Permit Required Confined Space

What are Confined Spaces? TAS can assist with Confined Space Entry (CSE) and Confined Space Rescue (CSR).

Confined Spaces Dallas-Fort Worth Texas

Many workplaces have areas that meet OSHA’s definition of “confined spaces” – although certain confined areas are not necessarily designed for people, they are large enough for workers to enter and perform certain jobs. A confined space also has limited means for entry or exit. These spaces include areas such as tanks, vessels, vaults, silos, storage bins, silos, hoppers, silos, manholes, pits, tunnels, equipment housings, ductwork and pipelines. There may be other examples in your workplace.

When there are additional hazards present, OSHA elevates them to a category of a “permit-required confined space” (permit space). This standard is used to describe a confined space that has other hazards which can have some of the following characteristics: containing or can have or potentially have a hazardous atmosphere. The space can also contain material that may be able to engulf an entrant; has inwardly converging walls or floors that have a downward slope and tapers into a smaller area that may trap or asphyxiate an entrant, an example of this is a silo with a cone bottom (sand, grain, etc..). Other recognized hazards can include exposed live wires, piping into the space that may have liquid or a gas, unguarded machinery or additional machinery that has a hazard requiring locking out of potential energy sources (LOTO).

Confined Space Entry & Rescue

Environmental hazards can also be a factor. Heat stress of the area due to the type of space entered. Boilers, ovens, kilns or areas that lack air flow can contribute to heat stress. The environmental hazard coupled with the need to wear proper PPE all contribute to the added hazard of heat stress for the worker.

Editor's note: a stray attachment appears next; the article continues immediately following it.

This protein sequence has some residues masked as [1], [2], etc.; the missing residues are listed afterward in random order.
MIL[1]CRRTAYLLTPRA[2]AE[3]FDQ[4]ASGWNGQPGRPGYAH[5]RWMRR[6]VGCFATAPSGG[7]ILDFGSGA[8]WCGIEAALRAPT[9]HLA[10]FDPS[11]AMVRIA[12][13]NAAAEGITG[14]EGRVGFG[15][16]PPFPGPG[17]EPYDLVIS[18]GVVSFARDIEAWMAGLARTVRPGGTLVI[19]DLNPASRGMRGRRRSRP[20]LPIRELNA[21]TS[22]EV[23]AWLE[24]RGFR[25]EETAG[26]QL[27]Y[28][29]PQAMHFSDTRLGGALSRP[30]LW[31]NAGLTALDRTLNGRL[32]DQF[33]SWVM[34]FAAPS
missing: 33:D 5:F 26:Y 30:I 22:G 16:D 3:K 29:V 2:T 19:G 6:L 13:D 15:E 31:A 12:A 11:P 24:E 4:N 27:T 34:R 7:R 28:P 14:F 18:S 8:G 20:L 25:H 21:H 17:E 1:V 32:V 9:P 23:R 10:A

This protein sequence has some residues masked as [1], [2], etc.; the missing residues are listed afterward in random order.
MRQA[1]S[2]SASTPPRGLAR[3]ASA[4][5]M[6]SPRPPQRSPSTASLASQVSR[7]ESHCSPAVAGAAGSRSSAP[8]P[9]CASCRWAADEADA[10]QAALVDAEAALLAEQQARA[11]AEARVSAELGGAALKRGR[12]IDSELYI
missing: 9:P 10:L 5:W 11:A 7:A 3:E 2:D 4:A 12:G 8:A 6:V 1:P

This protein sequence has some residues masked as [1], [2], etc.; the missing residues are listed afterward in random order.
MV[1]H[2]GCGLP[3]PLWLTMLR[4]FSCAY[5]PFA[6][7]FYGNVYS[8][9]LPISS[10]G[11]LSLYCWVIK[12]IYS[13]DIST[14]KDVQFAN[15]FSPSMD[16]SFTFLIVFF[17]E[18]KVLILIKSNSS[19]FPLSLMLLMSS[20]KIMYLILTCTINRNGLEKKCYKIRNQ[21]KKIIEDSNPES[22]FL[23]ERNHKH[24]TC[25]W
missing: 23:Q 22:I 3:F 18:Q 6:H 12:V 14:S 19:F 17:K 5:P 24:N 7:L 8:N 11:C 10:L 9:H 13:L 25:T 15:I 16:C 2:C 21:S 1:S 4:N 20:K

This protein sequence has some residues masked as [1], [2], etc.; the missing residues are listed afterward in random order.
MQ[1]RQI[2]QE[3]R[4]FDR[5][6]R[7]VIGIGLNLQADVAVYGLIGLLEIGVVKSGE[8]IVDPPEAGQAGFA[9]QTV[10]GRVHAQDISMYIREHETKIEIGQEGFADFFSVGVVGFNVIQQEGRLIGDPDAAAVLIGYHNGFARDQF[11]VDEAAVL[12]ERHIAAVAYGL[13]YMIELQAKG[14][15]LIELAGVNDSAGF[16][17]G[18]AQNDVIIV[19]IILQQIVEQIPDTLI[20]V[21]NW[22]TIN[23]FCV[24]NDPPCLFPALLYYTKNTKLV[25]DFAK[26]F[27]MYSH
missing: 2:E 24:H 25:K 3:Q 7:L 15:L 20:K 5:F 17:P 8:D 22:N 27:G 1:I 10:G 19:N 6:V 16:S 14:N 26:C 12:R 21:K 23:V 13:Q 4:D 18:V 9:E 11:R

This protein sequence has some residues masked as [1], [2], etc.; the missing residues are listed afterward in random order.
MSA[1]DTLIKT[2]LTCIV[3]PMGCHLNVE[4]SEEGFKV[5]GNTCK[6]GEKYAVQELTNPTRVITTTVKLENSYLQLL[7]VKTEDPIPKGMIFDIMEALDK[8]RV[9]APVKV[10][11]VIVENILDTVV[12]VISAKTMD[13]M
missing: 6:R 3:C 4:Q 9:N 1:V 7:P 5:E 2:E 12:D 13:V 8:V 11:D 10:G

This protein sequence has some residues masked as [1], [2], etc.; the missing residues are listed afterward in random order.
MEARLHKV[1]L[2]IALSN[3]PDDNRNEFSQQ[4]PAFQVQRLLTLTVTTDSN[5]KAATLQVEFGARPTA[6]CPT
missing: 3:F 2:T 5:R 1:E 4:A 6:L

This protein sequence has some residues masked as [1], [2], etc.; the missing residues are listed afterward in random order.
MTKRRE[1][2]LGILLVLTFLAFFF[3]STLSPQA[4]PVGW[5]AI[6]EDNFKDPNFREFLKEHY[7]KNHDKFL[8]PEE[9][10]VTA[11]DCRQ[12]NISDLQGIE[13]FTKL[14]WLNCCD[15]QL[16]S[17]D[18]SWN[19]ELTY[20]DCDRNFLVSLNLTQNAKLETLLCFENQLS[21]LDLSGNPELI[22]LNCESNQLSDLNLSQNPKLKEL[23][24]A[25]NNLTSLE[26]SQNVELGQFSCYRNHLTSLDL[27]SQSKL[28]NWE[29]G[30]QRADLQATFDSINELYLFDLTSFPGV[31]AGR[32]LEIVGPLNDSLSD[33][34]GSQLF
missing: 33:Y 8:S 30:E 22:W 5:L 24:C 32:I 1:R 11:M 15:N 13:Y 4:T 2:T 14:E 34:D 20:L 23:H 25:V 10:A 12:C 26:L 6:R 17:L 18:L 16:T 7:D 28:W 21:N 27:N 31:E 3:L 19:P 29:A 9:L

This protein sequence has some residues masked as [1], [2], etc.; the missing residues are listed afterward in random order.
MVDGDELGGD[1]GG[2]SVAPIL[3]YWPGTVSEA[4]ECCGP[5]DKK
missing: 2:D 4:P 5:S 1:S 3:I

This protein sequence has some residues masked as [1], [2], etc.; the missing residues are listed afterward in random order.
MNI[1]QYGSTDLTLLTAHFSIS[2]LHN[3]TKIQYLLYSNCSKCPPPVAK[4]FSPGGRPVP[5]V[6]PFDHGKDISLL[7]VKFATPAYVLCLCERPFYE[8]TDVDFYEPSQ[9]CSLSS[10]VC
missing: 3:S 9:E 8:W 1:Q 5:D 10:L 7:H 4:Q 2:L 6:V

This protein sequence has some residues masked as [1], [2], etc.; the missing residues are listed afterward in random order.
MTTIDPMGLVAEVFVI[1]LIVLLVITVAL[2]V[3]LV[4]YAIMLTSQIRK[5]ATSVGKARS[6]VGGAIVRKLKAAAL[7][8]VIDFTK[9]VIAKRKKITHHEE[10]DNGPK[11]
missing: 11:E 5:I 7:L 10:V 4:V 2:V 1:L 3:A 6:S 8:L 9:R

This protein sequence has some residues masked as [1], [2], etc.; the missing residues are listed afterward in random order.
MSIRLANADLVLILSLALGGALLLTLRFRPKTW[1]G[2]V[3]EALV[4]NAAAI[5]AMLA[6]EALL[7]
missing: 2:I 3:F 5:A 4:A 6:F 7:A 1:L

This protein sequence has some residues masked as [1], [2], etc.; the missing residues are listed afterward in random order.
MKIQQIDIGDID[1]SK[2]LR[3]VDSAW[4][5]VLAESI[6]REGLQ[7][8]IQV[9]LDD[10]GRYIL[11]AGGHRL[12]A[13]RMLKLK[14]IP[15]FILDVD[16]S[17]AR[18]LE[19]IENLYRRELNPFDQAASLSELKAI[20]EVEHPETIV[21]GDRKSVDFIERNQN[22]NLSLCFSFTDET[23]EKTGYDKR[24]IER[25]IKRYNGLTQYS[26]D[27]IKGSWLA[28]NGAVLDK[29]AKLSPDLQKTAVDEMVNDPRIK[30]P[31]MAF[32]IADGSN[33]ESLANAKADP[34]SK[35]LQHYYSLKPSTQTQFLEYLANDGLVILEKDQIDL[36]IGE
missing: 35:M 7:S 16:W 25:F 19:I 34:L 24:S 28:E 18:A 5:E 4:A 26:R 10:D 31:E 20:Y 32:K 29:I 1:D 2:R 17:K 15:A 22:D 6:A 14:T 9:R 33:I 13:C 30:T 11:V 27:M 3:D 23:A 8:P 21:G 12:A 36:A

Confined Space Safety

Another environmental hazard is the weather. Rain and lightning are examples that may trigger the removal of all entrants from the confined space or the cancellation of a permit. Working in a space that is prone to filling with storm water may be a hazard from rain events several miles upstream. Lightning is a real hazard. For example, working an entry in a tank that previously contained a flammable substance creates an additional hazard that would prohibit entry during a forecasted lightning event.

Stand by Rescue

Off-site rescue service or EMS responders may satisfy the regulatory requirement for rescues but often present significant disadvantages of unrealistic response times. The response time is a collection of factors. Drive time alone is not a reliable, primary factor in determining timing for rescue respondents. The other factors include the attendant recognizing that there is an issue, equipment or gear loading and availability. The initial call out to the rescue team, calling medical teams, initial evaluation, planning the rescue, utilizing PPE and the rescue attempt itself will also factor into response times. Reducing any of these variables can improve the chances of a successful rescue. The collective of these steps can often make calculating a response time very difficult task and essentially an unreliable determination. An on-site, well-trained TAS stand by rescue team will help to eliminate many unknown variables. On-site, prepared and undistracted standby teams minimize response time failure and ensure timely action. TAS Environmental Services, L.P. employs highly skilled EH&S Staff to monitor Confined Space Rescue (CSR) training and on-going education. Our teams are trained on both CSR and CSE. We also train staff on CPR and First Aid in addition to 40 Hour hazwoper training. We can mobilize 24/7/365 to help minimize risk and maximize safety QC when Confined Space Entry (CSE) is necessary. Call us at 888.654.0111 for assistance.

TAS Environmental Services offers the best confined space entry services in Dallas-Fort Worth, Texas.

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